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BWW Blog: A Love Letter

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I thought that the mourning period of quarantine was through. It's been almost five months-at this point, I should have accepted the situation. But, as the worldwide nightmare drags on and a second wave comes crashing down on us, I can't help but go full-circle and return to the emotions of the early days of COVID. Everybody misses something right now, whether it's as big as a cancelled wedding or as small as seeing the smile of a friend anywhere other than a Zoom screen. I've found myself looking back and reminiscing on productions past.

There are the big things that come back almost immediately-the way that the dust near the prompt corner always made me sneeze; the warmth from the stage lights radiating across the matte black boards of the deck; the itchy red fabric of the auditorium seats that I would camp out in for hours. It's easy to romanticize these things now. It's easy to look back and laugh at my complaints, knowing that right now I would give anything to set up another riser or spike tape another scene.

I miss the weary nights when I would fall into bed, knowing that there was still homework hanging over my head and class first thing in the morning, but satisfied that tonight we had finally gone off-book for a scene. I miss the mishaps-when an automated light goes rogue and the only thing you can do is sit back, hope it doesn't get worse, and laugh. I miss fixing problems as they appear, flying by the seat of your pants and hoping that the next two-or-so hours don't bring any major disasters. (Or, if they do, hoping that the disasters happen behind a curtain, away from audience view.) I miss the friendship and the frustration and the annoyed ranting behind makeshift dressing room doors when it's the final dress rehearsal and everything is off the rails.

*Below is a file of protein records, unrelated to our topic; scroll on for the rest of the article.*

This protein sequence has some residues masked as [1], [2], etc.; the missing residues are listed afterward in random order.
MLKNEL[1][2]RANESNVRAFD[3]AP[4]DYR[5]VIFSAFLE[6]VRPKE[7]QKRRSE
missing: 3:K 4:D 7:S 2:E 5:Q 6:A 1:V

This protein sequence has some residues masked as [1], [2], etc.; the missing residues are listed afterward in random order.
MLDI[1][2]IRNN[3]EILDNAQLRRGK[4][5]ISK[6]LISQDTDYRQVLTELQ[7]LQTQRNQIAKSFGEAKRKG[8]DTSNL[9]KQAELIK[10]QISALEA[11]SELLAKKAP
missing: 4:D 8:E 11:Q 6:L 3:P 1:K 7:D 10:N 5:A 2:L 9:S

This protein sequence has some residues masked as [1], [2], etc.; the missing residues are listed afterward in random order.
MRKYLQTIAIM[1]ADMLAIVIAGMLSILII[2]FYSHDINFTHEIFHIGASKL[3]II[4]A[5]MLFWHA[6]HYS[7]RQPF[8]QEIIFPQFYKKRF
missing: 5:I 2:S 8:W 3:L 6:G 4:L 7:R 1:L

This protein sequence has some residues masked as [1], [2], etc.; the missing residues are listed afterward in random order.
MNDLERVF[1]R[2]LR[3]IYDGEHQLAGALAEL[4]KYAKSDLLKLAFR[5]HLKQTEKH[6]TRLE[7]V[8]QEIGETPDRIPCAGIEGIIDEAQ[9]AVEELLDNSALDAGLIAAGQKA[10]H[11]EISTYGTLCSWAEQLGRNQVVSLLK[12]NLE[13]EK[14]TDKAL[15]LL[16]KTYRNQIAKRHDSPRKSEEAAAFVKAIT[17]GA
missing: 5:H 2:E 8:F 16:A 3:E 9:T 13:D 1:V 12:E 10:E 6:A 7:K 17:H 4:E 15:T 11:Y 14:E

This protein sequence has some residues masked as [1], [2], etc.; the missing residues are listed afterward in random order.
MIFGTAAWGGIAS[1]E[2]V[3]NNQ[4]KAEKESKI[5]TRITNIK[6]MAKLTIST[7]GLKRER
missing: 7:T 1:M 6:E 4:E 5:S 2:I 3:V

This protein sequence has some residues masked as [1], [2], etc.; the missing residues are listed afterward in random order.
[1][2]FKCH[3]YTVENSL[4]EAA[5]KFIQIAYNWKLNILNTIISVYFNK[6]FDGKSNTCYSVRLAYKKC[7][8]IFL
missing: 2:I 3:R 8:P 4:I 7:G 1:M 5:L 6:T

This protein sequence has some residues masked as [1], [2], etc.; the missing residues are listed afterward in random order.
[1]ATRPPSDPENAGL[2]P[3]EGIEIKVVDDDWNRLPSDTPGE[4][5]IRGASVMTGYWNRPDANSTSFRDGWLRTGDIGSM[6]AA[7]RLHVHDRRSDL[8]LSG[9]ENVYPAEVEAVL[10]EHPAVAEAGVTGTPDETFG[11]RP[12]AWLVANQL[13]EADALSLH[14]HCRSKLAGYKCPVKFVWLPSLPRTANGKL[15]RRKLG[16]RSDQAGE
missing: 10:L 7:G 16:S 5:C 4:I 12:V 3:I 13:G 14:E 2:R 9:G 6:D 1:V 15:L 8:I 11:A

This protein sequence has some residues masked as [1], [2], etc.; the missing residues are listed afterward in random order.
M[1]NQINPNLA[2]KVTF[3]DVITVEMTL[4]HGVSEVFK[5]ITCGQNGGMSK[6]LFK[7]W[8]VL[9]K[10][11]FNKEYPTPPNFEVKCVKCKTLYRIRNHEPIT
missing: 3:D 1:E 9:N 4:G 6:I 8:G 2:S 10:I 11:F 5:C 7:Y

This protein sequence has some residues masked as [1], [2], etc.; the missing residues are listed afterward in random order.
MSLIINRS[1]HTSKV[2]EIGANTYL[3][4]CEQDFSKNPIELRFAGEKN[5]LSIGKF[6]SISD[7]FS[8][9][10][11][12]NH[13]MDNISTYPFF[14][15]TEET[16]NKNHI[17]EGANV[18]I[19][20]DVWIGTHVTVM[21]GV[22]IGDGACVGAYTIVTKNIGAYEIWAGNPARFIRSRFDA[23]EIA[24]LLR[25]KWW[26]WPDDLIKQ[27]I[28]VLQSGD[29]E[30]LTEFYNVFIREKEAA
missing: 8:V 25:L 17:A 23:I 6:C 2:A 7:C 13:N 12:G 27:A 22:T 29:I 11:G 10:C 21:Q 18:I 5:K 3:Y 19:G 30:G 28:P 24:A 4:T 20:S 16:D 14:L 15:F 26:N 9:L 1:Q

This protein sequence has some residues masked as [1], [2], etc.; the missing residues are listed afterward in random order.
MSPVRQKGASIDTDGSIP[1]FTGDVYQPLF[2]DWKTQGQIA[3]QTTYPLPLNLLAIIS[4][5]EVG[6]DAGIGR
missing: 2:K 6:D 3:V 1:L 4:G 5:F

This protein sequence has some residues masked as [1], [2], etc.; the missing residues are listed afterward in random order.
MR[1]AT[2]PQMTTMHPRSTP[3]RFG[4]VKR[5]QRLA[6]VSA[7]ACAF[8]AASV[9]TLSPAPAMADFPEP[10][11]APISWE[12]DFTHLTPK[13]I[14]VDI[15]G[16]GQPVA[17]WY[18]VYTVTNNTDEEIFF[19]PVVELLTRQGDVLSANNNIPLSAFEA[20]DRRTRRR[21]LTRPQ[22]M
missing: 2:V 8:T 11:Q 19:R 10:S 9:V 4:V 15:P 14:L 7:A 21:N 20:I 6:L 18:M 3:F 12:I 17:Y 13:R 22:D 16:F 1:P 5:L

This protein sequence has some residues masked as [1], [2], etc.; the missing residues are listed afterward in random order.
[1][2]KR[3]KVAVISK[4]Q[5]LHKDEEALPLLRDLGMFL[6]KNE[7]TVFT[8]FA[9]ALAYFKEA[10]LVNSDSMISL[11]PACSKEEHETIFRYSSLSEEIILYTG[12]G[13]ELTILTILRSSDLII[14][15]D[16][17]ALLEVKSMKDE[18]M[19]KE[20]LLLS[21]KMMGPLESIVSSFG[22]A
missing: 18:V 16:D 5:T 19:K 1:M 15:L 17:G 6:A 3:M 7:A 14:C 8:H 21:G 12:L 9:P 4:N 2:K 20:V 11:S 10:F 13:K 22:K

The wonderful thing about the theatre community is that these are universal experiences. We have all encountered a fly that will never be properly weighted, a fellow stagehand that will never remember their set piece, and a prop that breaks nightly. Even when we're apart from our beloved catwalks and wings, we can sit around and trade stories of jammed prop guns and missed cues until we've lost our voices. This is how we keep ourselves going now, by fondly reminiscing and trying to hide the heartache.

There are more pressing problems in the world. There is suffering and injustice beyond measure, and in times like this, when decisions weigh heavy and hearts weigh heavier, listening to the soundtrack of a certain show can break the dam and force some of your happiest moments forth. Someday, the curtain will rise and the lights will snap on again. I'll be wearing a headset that's too tight, never taking a day of cue-to- cue rehearsal for granted again. Wait for me.


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From This Author Student Blogger: Sydney Emerson